Once the first projector seemed to be working well, I gathered all the parts needed to assemble 3 more projectors. Here are all the components on half of my ping-pong table:

  • Assembly - LED Carriage

    Michael Shaub02/25/2016 at 05:16 0 comments

    With the Flashlight cut down and wired up to a USB cable, the LED carriage could be assembled. Unfortunately, my T-Bolt assembly didn't work that well here. I ended up gluing the nuts into position before assembly so they wouldn't fall out when I loosened things.

  • Assembly - Main

    Michael Shaub02/25/2016 at 05:12 0 comments

    After a lot of laser cutting, I test fit all of the outer case. The T-Bolt construction worked really well, as long as I was able to hold the nut in place.

  • Hacking the LEDs

    Michael Shaub02/25/2016 at 05:02 0 comments

    My test with 50 Watt LEDs purchased from Sure Electronics did not go well at all. Maybe the driver was under-powered or the LED was faulty. I looked for a plan B and found some decent options at the local hardware store. I picked up a 4 Million Candle Power searchlight (not LED), an LED work-light, and a 1200 Lumen LED Flashlight. Since the Flashlight worked really well reflecting off the flip-dot display using the adjustable focus, I decided to run with that.

    The flashlight came with 9 AA batteries, so I assumed the LED had a driver that ran off 12V DC. But, when I took the flashlight apart and hooked my multi-meter up to the battery pack, it read 5V. It must have been using 3 sets of 3 batteries in series, running in parallel.

  • Processing on the Pi - Networking

    Michael Shaub02/25/2016 at 04:48 0 comments

    Date: 2/20/2016

    With the sequences all animated and timers allowing them to run one after another and looping back to the beginning, the last step was to add the networking. When I was testing the programs, even on a single machine, I got a bunch of errors from incomplete messages. I ended up needing to put in catch statements throughout the "Client" sketch to deal with them. I attempted to save the previous successful frame to be used in place of any that had an error.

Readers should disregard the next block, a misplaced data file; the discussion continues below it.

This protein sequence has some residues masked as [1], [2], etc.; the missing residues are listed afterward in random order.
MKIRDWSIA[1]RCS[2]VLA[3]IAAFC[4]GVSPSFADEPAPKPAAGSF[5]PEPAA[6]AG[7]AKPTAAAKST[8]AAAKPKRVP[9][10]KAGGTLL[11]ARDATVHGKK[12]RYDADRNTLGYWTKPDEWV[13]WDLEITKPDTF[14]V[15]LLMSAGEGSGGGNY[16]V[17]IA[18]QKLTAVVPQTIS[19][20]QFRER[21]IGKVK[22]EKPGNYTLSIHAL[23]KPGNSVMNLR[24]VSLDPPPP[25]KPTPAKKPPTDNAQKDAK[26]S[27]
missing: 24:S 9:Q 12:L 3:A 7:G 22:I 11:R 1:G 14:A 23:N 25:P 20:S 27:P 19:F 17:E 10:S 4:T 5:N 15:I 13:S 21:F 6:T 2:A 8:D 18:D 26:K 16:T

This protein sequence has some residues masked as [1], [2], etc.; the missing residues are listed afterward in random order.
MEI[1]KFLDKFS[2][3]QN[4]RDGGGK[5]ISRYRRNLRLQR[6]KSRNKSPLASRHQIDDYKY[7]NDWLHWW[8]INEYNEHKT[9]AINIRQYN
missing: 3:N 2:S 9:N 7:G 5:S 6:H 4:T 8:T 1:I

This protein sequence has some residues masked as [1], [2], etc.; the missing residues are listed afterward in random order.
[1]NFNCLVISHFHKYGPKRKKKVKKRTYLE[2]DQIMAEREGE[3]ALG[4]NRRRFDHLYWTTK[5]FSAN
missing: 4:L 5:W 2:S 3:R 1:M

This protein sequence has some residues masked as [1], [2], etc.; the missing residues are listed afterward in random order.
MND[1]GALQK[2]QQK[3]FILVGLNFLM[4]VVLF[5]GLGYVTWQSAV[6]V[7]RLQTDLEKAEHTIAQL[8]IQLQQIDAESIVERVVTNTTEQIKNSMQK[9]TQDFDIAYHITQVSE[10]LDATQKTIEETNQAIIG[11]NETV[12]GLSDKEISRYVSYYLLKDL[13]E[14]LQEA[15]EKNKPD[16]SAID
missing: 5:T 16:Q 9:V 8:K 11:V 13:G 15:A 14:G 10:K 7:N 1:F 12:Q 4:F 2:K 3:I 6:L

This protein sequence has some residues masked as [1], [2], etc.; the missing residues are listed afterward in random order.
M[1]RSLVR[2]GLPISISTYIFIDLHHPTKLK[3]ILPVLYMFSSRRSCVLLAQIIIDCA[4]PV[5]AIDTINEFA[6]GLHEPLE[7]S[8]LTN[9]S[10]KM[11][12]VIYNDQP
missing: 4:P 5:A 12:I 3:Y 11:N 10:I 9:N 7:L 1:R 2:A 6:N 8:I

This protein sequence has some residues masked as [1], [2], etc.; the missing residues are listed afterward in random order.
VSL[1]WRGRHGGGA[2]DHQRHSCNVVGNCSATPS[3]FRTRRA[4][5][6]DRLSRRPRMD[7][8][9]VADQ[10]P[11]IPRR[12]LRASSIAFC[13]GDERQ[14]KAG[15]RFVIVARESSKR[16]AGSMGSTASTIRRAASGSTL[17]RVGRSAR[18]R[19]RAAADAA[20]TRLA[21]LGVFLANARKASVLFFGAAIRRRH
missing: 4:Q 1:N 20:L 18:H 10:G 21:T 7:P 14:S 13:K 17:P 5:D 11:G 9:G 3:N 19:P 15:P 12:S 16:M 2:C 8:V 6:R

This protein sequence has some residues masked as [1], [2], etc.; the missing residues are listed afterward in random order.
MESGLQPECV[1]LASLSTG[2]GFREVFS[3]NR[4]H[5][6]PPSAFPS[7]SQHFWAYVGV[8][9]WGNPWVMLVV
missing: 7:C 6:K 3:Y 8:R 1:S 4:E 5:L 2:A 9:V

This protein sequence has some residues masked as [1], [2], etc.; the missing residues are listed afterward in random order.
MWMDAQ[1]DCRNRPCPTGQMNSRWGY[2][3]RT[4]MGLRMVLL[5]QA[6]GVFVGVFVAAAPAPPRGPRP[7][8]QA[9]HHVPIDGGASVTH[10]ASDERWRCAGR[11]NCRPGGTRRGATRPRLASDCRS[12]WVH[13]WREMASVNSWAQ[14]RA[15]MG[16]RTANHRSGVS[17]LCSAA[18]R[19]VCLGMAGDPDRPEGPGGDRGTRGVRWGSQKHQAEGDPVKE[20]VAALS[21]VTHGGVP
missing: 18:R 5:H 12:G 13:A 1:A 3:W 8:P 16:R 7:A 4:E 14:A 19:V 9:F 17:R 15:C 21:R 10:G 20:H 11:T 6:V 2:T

Below is the "Client" sketch that works with the Combined 5 sketch. You'll need to adjust the IP address of your Server.

    Read more »

  • Processing on the Pi - Assembly

    Michael Shaub02/25/2016 at 04:28 0 comments

    Date: 2/20/2016

    The next step in Processing was to put the 3 animations together, with timers to run each for a certain amount of time and then automatically advance to the next. When I was assembling the code for the sequences, I also decided that a fourth sequence of a random dot pattern.

    Below is the combined code. This also includes the first attempt to write the pixel display to the networked displays:

    Read more »

  • Processing on the Pi – Scrolling Text

    Michael Shaub02/25/2016 at 04:18 0 comments

    Date: 2/19/2016

    Scrolling text looks great on even the lowest resolution displays. The persistence of vision effect is so strong that the words move by and I never notice the pixels. I remembered some really tiny pixelated typefaces including Silkscreen and thought I could easily get that working in Processing. I got the typeface loaded in Processing just fine, but when I scaled it down to just 5 pixels tall the text was very blurry.

    I wasn't sure how to fix that problem so I decided to just make some high-res images with text, scale them down, and display the images. It's not ideal, doesn't allow for any adjustment or customization, but worked just fine for the moment.

    Below is a video of text scrolling across the flip-dot display:

    Here's a video of the reflection off the display onto the ceiling:

    And, after an image of the text I used, the code for scrolling text:

    Read more »

View all 19 project logs